This is a forum to discuss the gray areas of the English language for which you would not find answers easily in dictionaries or other reference books.
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Latest Posts : Misc
Silk is made from thread of silkworms. The fact that the word “silkworm” contains the word “silk” would imply that the worm was named after silk, but without the worm, we would have no silk. Does this mean that when they first made silk, they had no name for the worm, and they named the worm after the fact?
It occurred to me last evening that I pronounce the word ‘totalitarian’ with a major stress on all three [t] sounds. It seems as well that any people I have heard use the word say it that way.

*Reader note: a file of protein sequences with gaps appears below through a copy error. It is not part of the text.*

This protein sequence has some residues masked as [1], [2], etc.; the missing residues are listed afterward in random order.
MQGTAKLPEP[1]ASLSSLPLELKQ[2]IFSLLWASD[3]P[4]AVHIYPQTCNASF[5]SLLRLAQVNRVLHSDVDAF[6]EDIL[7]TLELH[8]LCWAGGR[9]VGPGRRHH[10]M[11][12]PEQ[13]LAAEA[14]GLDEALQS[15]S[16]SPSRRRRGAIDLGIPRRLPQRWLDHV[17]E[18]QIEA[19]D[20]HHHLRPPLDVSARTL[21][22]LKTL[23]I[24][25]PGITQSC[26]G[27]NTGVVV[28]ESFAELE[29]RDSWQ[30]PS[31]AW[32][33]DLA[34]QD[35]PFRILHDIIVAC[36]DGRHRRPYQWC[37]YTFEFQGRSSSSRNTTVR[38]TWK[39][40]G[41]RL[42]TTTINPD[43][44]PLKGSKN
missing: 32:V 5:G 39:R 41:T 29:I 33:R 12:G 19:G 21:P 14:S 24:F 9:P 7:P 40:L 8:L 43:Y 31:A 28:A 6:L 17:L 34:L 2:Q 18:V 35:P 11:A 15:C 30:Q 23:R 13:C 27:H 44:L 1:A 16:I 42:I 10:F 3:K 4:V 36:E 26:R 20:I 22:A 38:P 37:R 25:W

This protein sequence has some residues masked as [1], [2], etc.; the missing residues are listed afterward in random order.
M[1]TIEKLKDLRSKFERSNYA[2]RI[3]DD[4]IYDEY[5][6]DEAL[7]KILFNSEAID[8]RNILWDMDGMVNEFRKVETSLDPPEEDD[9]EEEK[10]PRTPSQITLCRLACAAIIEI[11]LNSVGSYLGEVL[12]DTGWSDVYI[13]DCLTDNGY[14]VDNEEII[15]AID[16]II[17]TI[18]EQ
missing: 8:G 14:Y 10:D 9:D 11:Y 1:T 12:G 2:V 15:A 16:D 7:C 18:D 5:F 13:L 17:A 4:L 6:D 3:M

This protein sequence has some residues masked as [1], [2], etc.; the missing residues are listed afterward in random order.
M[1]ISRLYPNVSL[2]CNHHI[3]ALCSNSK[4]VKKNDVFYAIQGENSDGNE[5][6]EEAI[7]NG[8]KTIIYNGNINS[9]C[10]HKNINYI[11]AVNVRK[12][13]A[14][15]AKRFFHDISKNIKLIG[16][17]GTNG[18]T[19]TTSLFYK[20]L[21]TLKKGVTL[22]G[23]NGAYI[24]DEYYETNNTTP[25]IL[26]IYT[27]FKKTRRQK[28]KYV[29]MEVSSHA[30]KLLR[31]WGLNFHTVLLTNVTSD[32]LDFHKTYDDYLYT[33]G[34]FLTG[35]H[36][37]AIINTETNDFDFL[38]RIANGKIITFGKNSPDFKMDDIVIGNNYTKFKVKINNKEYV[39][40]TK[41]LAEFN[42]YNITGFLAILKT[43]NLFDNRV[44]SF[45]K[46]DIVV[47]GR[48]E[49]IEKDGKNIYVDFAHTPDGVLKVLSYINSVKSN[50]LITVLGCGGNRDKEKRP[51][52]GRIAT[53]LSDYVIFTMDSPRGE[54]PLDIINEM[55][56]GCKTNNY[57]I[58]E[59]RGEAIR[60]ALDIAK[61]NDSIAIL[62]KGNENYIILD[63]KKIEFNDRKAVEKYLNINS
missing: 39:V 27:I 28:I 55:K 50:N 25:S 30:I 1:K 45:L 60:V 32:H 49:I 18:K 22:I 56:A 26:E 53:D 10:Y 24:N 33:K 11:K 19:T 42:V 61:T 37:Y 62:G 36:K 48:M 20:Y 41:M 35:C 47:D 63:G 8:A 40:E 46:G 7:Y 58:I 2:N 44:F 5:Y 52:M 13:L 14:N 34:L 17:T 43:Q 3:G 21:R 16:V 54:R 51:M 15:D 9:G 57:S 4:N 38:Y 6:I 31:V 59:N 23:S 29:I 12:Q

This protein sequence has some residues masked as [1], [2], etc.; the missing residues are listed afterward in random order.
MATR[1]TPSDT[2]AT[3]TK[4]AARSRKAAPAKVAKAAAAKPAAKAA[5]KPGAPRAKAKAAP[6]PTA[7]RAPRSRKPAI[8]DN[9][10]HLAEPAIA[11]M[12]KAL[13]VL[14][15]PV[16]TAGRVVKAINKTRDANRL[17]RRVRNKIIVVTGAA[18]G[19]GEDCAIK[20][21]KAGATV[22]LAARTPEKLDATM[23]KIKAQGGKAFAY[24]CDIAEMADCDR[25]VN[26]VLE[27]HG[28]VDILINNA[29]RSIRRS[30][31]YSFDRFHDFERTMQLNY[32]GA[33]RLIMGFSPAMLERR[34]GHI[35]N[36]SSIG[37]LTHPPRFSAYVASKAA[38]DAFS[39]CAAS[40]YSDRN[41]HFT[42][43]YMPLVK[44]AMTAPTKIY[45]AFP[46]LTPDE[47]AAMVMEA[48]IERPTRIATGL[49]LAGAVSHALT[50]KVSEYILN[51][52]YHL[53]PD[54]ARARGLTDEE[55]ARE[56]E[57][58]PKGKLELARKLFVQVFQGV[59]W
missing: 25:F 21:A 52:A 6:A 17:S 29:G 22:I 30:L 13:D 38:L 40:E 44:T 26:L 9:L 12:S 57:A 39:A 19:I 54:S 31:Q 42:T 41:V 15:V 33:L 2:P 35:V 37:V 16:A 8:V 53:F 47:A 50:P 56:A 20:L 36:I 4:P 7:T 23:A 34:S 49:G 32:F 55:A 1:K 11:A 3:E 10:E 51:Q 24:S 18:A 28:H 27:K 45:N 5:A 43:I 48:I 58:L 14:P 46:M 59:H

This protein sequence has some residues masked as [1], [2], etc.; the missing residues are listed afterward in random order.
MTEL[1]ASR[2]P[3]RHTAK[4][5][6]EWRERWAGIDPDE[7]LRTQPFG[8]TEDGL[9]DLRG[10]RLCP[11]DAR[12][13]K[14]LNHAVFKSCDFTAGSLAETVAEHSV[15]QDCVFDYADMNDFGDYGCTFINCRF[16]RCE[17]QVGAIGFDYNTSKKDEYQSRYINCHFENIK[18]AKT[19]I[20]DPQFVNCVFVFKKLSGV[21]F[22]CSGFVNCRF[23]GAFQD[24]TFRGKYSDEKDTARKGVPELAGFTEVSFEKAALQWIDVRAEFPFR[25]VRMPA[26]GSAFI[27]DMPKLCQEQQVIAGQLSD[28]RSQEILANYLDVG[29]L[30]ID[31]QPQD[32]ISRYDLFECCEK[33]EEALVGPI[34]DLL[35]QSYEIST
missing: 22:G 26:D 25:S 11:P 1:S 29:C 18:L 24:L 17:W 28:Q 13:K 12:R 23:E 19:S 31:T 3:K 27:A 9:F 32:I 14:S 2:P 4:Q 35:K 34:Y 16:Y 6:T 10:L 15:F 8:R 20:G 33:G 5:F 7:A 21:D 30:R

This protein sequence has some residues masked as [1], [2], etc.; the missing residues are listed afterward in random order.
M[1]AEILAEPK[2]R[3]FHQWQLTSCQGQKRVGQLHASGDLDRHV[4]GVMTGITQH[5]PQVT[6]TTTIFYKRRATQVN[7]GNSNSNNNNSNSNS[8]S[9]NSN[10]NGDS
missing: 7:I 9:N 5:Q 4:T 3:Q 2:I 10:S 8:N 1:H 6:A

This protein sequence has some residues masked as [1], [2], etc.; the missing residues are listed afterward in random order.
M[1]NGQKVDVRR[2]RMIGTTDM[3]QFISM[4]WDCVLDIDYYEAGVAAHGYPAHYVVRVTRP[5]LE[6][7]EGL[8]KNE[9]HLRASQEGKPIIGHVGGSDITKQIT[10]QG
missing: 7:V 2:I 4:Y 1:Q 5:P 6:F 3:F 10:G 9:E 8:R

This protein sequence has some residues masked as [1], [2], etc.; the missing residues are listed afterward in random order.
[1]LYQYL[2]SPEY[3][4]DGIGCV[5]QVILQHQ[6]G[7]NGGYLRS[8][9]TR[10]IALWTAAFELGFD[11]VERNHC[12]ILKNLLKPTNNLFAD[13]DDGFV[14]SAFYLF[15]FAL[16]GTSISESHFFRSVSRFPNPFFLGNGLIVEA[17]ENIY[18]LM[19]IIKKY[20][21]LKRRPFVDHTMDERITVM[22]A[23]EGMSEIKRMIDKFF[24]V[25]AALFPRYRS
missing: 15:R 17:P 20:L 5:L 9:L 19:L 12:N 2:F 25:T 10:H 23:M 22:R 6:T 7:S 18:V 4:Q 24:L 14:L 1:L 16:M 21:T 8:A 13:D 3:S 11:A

I cannot think of any other English word that has triple major stress. Even double major stress is rare - I can’t think of an example just offhand.
Are there other words in English that have triple major stress?
Over the years, I have seen the words “coup de’grace” and “et all.” One day fine day, I decided to look them up and see how they were to be correctly used; unfortunately, I could not find either of them! Perhaps I am spelling them wrong? (Which could very well be the case with “coup de’grace, but I am certain that is how I say “et all” spelt.)
Can someone please tune me in on if these are even words and if so the correct way of spelling and using them?